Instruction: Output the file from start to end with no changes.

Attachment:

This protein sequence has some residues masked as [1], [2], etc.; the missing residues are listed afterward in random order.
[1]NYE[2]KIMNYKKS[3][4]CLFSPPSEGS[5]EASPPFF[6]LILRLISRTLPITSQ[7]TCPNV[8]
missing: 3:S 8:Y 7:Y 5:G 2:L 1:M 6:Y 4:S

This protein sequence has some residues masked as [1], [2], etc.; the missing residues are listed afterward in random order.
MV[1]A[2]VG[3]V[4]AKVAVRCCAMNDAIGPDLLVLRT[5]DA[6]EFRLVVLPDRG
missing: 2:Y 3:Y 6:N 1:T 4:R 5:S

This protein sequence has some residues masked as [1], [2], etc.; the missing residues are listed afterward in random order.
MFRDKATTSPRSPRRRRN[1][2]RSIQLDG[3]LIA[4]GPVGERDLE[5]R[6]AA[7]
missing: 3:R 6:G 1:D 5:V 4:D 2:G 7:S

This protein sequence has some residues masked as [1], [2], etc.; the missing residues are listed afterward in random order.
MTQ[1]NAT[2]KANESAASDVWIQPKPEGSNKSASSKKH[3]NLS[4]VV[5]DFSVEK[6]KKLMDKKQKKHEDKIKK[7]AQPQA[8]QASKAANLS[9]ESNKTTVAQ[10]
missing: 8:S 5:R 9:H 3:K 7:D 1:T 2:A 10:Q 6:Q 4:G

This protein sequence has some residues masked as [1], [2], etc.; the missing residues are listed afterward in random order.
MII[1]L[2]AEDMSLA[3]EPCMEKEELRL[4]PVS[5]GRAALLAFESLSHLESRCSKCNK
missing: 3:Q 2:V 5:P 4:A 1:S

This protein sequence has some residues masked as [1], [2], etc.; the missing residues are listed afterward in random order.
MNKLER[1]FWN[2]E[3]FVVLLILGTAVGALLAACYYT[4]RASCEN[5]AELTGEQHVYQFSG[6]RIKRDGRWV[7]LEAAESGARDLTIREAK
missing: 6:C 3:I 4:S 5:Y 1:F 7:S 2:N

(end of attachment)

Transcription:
This protein sequence has some residues masked as [1], [2], etc.; the missing residues are listed afterward in random order.
[1]NYE[2]KIMNYKKS[3][4]CLFSPPSEGS[5]EASPPFF[6]LILRLISRTLPITSQ[7]TCPNV[8]
missing: 3:S 8:Y 7:Y 5:G 2:L 1:M 6:Y 4:S

This protein sequence has some residues masked as [1], [2], etc.; the missing residues are listed afterward in random order.
MV[1]A[2]VG[3]V[4]AKVAVRCCAMNDAIGPDLLVLRT[5]DA[6]EFRLVVLPDRG
missing: 2:Y 3:Y 6:N 1:T 4:R 5:S

This protein sequence has some residues masked as [1], [2], etc.; the missing residues are listed afterward in random order.
MFRDKATTSPRSPRRRRN[1][2]RSIQLDG[3]LIA[4]GPVGERDLE[5]R[6]AA[7]
missing: 3:R 6:G 1:D 5:V 4:D 2:G 7:S

This protein sequence has some residues masked as [1], [2], etc.; the missing residues are listed afterward in random order.
MTQ[1]NAT[2]KANESAASDVWIQPKPEGSNKSASSKKH[3]NLS[4]VV[5]DFSVEK[6]KKLMDKKQKKHEDKIKK[7]AQPQA[8]QASKAANLS[9]ESNKTTVAQ[10]
missing: 8:S 5:R 9:H 3:K 7:D 1:T 2:A 10:Q 6:Q 4:G

This protein sequence has some residues masked as [1], [2], etc.; the missing residues are listed afterward in random order.
MII[1]L[2]AEDMSLA[3]EPCMEKEELRL[4]PVS[5]GRAALLAFESLSHLESRCSKCNK
missing: 3:Q 2:V 5:P 4:A 1:S

This protein sequence has some residues masked as [1], [2], etc.; the missing residues are listed afterward in random order.
MNKLER[1]FWN[2]E[3]FVVLLILGTAVGALLAACYYT[4]RASCEN[5]AELTGEQHVYQFSG[6]RIKRDGRWV[7]LEAAESGARDLTIREAK
missing: 6:C 3:I 4:S 5:Y 1:F 7:S 2:N